If you would like to be personally guided through the best trails on the Isle of Man by a current professional cyclist, check out RIDE.im which was was launched at the beginning of 2019 by current Professional Cyclist, Tom Mazzone. RIDE.im is focused on giving people of all abilities and ages an easy and accessible way to enjoy riding or getting out on their bikes, with personal encouragement and guidance from Tom, who is very passionate about using his past and present experiences to help inspire and better others.
For more information or to book, you can email - firstname.lastname@example.org or visit their website - ridecycling.im.
“I have raced and trained all over the world and I firmly believe the Isle of Man is one of the best places to ride a bike.”
“There is a great variety of terrain and routes for a small Island and amazing landscapes to match. If you know the right roads or trails, you could go for hours without seeing a car.”
“I love to go out on my MTB and just have fun, you could spend all day out riding. You can almost lose track of time when out on enjoying the trails”
Tom Mazzone - RIDEim
Many of our self catering holiday cottages also have facilities for cyclists, please get in touch if you'd like to know more.
OTHER TRAILS AND AREAS TO EXPLORE:
Arrasey - West
Axnfell - East
Ballaugh - North
Ballure - North
Brookdale - North
Chibbanagh - South
Earystane - South
Skyhill - North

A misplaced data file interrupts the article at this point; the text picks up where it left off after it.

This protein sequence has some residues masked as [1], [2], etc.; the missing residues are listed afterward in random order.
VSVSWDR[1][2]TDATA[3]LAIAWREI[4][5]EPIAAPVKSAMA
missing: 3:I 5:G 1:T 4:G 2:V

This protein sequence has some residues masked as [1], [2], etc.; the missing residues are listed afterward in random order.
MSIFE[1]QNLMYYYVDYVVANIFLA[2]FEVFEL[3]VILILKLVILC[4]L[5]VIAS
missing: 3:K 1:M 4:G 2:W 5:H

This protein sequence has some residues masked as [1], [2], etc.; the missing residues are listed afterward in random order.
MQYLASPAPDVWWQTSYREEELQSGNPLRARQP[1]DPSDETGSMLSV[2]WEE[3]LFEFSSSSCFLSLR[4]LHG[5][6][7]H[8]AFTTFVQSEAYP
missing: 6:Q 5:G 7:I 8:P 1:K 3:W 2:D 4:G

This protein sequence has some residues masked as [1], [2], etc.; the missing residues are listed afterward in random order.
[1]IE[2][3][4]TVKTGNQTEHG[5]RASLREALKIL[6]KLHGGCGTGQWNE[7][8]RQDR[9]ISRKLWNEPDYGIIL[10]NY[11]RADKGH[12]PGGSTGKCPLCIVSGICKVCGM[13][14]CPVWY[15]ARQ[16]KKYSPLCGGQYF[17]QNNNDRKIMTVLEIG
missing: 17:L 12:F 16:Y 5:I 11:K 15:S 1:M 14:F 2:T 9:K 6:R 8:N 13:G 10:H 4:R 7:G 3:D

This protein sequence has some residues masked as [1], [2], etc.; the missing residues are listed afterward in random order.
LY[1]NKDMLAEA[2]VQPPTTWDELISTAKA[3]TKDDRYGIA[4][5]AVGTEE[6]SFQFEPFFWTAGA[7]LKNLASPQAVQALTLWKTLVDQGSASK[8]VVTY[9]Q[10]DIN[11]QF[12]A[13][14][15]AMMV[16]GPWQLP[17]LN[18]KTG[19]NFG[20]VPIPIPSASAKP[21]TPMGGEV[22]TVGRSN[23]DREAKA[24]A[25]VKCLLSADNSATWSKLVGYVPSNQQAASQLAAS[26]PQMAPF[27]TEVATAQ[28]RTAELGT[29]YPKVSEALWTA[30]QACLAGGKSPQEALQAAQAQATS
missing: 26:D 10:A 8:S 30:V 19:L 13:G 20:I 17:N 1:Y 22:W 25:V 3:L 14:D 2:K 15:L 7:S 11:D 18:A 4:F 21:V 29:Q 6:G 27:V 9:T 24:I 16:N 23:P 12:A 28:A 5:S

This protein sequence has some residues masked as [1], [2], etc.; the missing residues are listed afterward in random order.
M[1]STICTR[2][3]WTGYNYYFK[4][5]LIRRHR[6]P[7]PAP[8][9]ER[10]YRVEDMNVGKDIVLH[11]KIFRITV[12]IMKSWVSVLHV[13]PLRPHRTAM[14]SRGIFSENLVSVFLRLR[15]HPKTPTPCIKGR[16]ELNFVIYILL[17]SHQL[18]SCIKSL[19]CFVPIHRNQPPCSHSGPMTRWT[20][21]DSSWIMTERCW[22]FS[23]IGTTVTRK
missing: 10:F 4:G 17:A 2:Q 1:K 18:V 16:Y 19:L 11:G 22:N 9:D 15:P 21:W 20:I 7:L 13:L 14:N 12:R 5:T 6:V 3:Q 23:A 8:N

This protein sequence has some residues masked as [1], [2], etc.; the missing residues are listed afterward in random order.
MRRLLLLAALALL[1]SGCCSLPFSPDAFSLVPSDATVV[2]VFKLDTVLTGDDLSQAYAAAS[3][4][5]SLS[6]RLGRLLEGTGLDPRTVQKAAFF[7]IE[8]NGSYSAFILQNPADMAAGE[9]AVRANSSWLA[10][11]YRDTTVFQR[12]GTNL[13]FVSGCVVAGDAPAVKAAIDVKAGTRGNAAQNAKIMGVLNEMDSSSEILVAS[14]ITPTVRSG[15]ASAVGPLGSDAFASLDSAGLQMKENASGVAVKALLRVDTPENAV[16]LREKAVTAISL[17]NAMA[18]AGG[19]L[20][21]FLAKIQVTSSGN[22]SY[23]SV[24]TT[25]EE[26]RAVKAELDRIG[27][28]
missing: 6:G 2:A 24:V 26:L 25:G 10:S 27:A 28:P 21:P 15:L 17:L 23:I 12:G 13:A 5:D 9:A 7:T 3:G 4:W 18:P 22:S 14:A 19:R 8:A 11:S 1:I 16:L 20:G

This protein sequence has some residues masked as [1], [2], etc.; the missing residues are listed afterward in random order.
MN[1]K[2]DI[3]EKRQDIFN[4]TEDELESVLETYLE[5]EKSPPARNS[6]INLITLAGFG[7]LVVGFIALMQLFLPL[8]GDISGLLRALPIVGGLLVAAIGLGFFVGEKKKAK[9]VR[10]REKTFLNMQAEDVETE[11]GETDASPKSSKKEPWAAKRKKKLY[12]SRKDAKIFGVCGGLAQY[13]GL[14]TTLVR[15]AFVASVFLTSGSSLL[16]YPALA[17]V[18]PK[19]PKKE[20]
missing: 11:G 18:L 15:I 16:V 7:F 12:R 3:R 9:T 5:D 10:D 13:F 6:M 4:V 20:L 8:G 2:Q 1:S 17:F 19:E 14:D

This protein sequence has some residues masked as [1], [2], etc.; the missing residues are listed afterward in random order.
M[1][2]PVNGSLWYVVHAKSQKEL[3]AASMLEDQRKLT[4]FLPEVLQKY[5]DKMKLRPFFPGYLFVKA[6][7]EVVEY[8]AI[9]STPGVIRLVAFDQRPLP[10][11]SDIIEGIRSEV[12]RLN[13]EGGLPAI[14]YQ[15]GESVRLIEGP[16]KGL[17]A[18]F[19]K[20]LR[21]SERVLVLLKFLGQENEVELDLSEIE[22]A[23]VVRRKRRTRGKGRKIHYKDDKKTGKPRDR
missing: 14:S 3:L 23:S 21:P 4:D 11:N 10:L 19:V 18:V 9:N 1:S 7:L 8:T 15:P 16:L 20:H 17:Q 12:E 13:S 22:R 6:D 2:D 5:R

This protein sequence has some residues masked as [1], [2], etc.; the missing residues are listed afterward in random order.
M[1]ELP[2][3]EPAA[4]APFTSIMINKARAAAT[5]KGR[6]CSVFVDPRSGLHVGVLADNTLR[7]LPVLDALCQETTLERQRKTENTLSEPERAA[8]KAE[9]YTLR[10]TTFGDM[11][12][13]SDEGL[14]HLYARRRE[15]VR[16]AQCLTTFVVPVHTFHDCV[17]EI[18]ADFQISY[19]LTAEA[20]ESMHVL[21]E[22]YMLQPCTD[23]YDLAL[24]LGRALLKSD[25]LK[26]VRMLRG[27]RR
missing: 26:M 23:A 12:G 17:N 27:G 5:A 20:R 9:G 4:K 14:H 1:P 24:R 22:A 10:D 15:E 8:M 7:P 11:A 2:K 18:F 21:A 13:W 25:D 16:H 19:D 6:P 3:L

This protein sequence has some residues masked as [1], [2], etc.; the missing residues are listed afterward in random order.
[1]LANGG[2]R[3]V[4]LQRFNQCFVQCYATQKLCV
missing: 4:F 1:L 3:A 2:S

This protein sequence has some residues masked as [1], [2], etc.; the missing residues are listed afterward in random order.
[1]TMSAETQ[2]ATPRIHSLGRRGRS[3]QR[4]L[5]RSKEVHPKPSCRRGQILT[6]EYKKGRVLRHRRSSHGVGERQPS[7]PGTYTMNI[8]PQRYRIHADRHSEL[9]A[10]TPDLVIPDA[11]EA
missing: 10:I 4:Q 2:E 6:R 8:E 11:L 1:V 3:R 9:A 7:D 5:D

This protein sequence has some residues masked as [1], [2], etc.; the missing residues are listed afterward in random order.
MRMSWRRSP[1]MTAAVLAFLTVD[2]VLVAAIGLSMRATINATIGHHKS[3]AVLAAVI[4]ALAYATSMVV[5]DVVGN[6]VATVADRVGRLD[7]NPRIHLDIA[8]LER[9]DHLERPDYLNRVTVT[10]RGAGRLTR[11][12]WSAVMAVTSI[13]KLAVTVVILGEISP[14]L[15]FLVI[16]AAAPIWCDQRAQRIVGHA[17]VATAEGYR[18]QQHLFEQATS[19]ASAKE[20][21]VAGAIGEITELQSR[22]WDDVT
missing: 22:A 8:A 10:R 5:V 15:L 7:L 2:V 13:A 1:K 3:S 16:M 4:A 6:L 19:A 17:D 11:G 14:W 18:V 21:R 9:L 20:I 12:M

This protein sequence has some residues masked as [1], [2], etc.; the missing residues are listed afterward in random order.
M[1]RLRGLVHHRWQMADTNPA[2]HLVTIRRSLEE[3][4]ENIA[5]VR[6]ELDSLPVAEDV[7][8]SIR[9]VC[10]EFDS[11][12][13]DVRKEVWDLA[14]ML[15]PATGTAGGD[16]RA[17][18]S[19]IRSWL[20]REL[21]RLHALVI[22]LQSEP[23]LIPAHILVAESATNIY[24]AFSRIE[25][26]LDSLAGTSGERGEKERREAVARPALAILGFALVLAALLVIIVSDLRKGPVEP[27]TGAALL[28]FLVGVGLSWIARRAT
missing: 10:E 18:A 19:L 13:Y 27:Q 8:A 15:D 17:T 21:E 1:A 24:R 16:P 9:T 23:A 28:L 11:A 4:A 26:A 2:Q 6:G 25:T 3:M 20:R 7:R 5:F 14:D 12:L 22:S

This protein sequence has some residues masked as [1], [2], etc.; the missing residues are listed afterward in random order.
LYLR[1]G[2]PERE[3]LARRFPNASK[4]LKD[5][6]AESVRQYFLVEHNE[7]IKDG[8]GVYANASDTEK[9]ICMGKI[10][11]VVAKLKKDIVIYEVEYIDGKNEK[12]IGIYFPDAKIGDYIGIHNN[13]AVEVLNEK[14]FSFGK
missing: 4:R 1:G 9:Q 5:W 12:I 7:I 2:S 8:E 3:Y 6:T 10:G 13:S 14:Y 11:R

Tholt-y-Will - North
REMEMBER THE FOREST CYCLE CODE;
Please respect other users who share these routes. Riders are asked to slow down on approach, keep control of your bike and try not to startle other riders, runners or walkers.
LEAVE NO TRACE
Be sensitive to the terrain beneath you and aware that wet and muddy trails are more vulnerable to damage. You may need to consider alternative routes to maintain the sustainability of our route network.
NEVER SCARE ANIMALS
An unannounced approach, sudden movement and loud noise can startle animals, which can be dangerous. Please pass horses with care, do not disturb wildlife and leave gates as you found them, or as marked.
By law, cyclists are not permitted to ride across open heathland, described as Areas of Public Ramblage. Mountain bikers may however ride the many miles of Greenway Roads and permissive trails running through the Department’s hills. Riders should be aware that these routes can change in character and surface regularly and, as such, should be prepared for differing terrain. Riders should remember that forests are working environments, with forestry operations taking place on a regular basis. Access may be restricted for tree felling work or during sporting events and visitors should follow safety signage at all times. Cycling is not permitted on the pathways in any of the Department’s 18 National Glens.
Know your equipment, your ability and the area in which you are riding and prepare accordingly. Be self-sufficient at all times, keep your equipment in good condition, and carry necessary supplies for changes in weather or other conditions. Check your bike before setting off on a trail, wear a properly fitting helmet, carry a mobile phone or tell someone where you are going, check the weather forecast and carry spares.